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Chained CPI Shift Doesn’t Have to Mean a Tax Hike

December 20, 2012 J,

By: James Valvo

Lost among the frenzy to raise taxes, the only substantive programmatic spending reduction that the two sides agree on is an adjustment to the way Social Security Cost of Living Adjustments (COLAs) are calculated.  The current formula uses the Consumer Price Index for Urban Wage Earners (CPI-W); the two sides have agreed to switch to a variation of that metric called chained CPI.  Transitioning all Social Security recipients to chained CPI would reduce future expenditures by roughly $217 billion over ten years.  President Obama has proposed using chained CPI for only wealthier retirees, reducing the savings by about half.  However, the proposed change would not only result in Social Security savings, it would also be a tax hike.  But this doesn’t have to be the case.

CPI is a measure of inflation: increasing prices for consumer goods over time.  However, it’s a static measure.  It doesn’t take into account the basic economic fact that people’s behavior changes according to the price signals they receive from the market.  Chained CPI, in contrast, attempts to measure that effect.  For example, if the price of a certain good increases because of inflation, some consumers will shift their purchases away from that now-more-expensive good to a more affordable alternative: a basic substitution effect.  The effect of this shift is that it makes is easier for people to cope with higher prices.  Using static CPI for the Social Security benefits thus provides a higher adjustment than the market really demands.  Switching to chained CPI would resolve this issue.  It would also result in a large reduction in projected future spending, which is why it’s currently on the negotiating table.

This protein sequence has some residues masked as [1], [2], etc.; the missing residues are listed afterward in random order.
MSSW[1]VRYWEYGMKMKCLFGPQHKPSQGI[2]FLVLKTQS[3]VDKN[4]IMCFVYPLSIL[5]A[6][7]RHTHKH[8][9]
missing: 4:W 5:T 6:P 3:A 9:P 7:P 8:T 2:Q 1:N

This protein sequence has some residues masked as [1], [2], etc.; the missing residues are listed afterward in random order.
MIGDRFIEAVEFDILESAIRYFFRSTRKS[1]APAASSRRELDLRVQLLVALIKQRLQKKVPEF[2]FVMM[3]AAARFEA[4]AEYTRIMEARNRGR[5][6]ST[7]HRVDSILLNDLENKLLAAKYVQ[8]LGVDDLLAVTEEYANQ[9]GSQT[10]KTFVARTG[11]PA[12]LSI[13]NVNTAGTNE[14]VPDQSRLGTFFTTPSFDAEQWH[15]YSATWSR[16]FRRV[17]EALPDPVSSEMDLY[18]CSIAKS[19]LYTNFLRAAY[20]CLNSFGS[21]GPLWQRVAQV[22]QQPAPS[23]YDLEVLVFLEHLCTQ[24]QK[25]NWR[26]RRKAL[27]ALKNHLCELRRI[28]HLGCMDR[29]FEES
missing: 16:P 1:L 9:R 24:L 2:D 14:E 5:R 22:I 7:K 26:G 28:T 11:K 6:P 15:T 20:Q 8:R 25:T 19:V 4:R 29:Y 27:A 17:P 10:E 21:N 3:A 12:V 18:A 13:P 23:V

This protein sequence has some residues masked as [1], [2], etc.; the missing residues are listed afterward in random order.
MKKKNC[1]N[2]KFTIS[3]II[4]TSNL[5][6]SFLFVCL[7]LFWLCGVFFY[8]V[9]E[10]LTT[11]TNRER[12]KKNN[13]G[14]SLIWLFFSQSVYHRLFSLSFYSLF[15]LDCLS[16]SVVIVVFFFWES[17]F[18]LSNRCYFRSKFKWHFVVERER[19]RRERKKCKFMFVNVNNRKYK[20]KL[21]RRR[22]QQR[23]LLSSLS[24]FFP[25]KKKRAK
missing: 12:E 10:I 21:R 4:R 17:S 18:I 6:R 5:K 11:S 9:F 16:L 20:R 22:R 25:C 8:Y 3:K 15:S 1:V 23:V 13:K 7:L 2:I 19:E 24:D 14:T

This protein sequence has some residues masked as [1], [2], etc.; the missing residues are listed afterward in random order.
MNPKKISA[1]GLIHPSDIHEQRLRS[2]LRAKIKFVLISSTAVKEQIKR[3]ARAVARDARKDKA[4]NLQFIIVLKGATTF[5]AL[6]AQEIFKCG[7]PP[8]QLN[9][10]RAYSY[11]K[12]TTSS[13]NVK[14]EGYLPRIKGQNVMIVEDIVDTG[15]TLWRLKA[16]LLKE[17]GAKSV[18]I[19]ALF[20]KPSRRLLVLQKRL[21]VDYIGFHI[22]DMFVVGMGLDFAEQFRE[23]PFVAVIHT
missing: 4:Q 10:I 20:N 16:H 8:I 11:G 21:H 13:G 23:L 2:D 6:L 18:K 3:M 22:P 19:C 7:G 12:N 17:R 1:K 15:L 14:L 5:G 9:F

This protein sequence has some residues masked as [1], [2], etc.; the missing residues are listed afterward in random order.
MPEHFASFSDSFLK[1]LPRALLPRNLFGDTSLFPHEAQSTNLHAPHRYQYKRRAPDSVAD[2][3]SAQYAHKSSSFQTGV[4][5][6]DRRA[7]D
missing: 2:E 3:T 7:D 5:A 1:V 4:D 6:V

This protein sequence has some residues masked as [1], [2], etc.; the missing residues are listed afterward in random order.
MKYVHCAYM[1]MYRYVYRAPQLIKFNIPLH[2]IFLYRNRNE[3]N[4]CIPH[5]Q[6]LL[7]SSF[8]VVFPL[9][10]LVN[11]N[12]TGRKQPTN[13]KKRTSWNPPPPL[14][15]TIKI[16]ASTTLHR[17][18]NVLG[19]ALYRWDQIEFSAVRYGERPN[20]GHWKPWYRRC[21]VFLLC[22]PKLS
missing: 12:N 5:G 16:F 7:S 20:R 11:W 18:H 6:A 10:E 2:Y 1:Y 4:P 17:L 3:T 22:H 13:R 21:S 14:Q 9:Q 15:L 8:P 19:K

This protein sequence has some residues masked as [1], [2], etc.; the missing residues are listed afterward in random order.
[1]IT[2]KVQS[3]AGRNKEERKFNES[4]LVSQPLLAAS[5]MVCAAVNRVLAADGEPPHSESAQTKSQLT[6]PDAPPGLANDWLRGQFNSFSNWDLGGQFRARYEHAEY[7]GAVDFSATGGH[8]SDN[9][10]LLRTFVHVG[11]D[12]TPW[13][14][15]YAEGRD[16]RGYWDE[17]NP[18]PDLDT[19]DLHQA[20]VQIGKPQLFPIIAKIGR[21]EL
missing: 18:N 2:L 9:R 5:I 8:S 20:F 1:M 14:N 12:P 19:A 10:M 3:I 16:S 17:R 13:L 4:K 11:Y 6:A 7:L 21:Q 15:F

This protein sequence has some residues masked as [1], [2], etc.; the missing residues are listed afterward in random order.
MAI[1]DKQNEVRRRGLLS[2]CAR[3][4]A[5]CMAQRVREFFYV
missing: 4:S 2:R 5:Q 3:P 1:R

The current proposals to adopt chained CPI would also affect how the marginal income tax brackets are adjusted every year to prevent what’s known as “bracket creep.”  Bracket creep is a stealth tax increase because, like prices, wages also tend to rise over time.  If the income threshold at which an individual moves from one tax bracket to the next is not routinely adjusted upward, taxpayers find themselves graduating into higher rates when their incomes relative to purchasing power haven’t really changed.  To prevent this bracket creep, the brackets are tied to CPI, just like the Social Security COLAs.  The tax brackets use CPI-U, while Social Security uses CPI-W.

The current proposals to shift to chained CPI would cover both taxes and benefits.  If chained CPI is used for the brackets, it will decrease the speed at which the thresholds are adjusted upward, resulting in a de facto tax increase as taxpayers will run into higher rates sooner than they otherwise would.  But this doesn’t need to the case.

Using chained CPI for Social Security benefits makes sense because you’re trying to measure how far an individual’s Social Security check will carry him or her in the market, how much can he or she purchase.  That’s a measure of the cost of goods and thus adjusting for inflation (or inflation taking account people’s changing behaviors) is appropriate.  However, marginal income tax brackets have nothing to do with the cost of goods; they are related to wage growth.  Ignoring the difference between a taxpayer receiving money (income subject to marginal rates) and a taxpayer spending money (using Social Security benefits to buy goods) creates the false equivalency we see in the Obama and Boehner proposals.

A much better solution to solving the bracket creep problem is to tie the yearly bracket adjustments to some measure of wage growth.  The Bureau of Labor Statistics already provides various metrics that could be adopted.  One possible solution would be to use the Average Hourly Earnings (AHE) data that surveys payrolls but excludes benefits; this would be sensible for bracket adjustments because the largest non-wage employee benefits (employer-sponsored insurance, etc.) are excluded from taxable income.  One drawback to the AHE measure is that it only includes production and nonsupervisory employees.  Another option is the Compensation per Hour metric, which does include benefits but also covers all employees.  Of course switching to a form of “CPI for wages” begs the question: Shouldn’t we use a chained metric in this area too in order to account for individuals shifting toward careers with rising wages?  Perhaps, but labor mobility is lower than consumption elasticity, and therefore the shift would not be as large.

Switching to chained CPI for Social Security benefits would reduce future spending but make an already bad retirement deal even worse for beneficiaries.  However, that’s no reason to measure marginal bracket adjustments incorrectly.  Adjusting benefits according to inflation and brackets according to wage growth makes much more sense.

Mr. Valvo is director of policy at Americans for Prosperity.  You can follow him on Twitter @JamesValvo.

 

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